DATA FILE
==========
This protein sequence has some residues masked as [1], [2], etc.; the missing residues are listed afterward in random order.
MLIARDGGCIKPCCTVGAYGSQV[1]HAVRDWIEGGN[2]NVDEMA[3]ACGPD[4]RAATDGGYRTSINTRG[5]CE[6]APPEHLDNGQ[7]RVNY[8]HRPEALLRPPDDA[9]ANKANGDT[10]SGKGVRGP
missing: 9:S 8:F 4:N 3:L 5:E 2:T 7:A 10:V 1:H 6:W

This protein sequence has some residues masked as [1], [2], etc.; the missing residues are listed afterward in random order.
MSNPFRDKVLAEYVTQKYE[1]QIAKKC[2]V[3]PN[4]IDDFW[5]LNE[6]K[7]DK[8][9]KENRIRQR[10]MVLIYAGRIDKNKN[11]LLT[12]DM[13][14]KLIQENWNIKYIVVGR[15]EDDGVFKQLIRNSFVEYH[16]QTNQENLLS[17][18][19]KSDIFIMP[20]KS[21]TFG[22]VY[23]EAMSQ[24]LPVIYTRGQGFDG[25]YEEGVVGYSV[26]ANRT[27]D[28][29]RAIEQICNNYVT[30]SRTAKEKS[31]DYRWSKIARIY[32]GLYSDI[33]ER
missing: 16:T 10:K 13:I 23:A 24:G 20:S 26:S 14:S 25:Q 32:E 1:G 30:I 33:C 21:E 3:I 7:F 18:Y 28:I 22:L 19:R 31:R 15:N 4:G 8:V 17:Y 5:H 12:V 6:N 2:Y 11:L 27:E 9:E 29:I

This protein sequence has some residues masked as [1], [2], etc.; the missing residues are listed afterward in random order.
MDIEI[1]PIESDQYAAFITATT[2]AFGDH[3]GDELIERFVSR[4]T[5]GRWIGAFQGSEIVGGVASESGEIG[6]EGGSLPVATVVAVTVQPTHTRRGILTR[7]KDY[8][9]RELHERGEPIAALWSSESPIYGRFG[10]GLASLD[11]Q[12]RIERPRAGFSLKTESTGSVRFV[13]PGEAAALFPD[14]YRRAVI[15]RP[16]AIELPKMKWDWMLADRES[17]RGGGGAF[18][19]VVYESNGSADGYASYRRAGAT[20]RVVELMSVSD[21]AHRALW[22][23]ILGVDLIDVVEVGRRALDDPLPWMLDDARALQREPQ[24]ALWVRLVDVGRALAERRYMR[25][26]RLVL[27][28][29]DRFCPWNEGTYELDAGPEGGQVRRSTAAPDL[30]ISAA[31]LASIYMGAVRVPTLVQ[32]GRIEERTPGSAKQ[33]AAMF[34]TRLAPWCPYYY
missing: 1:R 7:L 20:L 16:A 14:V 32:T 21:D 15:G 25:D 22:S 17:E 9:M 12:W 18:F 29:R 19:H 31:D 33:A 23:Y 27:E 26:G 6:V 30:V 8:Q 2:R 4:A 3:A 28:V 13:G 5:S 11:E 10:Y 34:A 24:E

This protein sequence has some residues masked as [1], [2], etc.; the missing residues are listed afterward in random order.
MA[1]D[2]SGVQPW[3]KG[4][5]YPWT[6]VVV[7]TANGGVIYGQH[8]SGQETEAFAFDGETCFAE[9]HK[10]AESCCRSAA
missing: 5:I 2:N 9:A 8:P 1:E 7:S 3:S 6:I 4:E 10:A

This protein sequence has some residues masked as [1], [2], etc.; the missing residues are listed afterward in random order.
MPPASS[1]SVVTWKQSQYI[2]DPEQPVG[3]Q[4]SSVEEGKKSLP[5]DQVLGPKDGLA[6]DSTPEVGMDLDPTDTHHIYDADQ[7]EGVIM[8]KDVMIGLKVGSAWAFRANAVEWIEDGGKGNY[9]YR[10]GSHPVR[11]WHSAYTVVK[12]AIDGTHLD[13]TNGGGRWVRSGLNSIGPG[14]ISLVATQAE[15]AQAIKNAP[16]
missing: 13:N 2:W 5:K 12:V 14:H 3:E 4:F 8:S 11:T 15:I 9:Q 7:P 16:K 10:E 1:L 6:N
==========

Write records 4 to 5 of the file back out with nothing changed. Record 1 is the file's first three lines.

This protein sequence has some residues masked as [1], [2], etc.; the missing residues are listed afterward in random order.
MA[1]D[2]SGVQPW[3]KG[4][5]YPWT[6]VVV[7]TANGGVIYGQH[8]SGQETEAFAFDGETCFAE[9]HK[10]AESCCRSAA
missing: 5:I 2:N 9:A 8:P 1:E 7:S 3:S 6:I 4:E 10:A

This protein sequence has some residues masked as [1], [2], etc.; the missing residues are listed afterward in random order.
MPPASS[1]SVVTWKQSQYI[2]DPEQPVG[3]Q[4]SSVEEGKKSLP[5]DQVLGPKDGLA[6]DSTPEVGMDLDPTDTHHIYDADQ[7]EGVIM[8]KDVMIGLKVGSAWAFRANAVEWIEDGGKGNY[9]YR[10]GSHPVR[11]WHSAYTVVK[12]AIDGTHLD[13]TNGGGRWVRSGLNSIGPG[14]ISLVATQAE[15]AQAIKNAP[16]
missing: 13:N 2:W 5:K 12:V 14:H 3:E 4:F 8:S 11:T 15:I 9:Q 7:P 16:K 10:E 1:L 6:N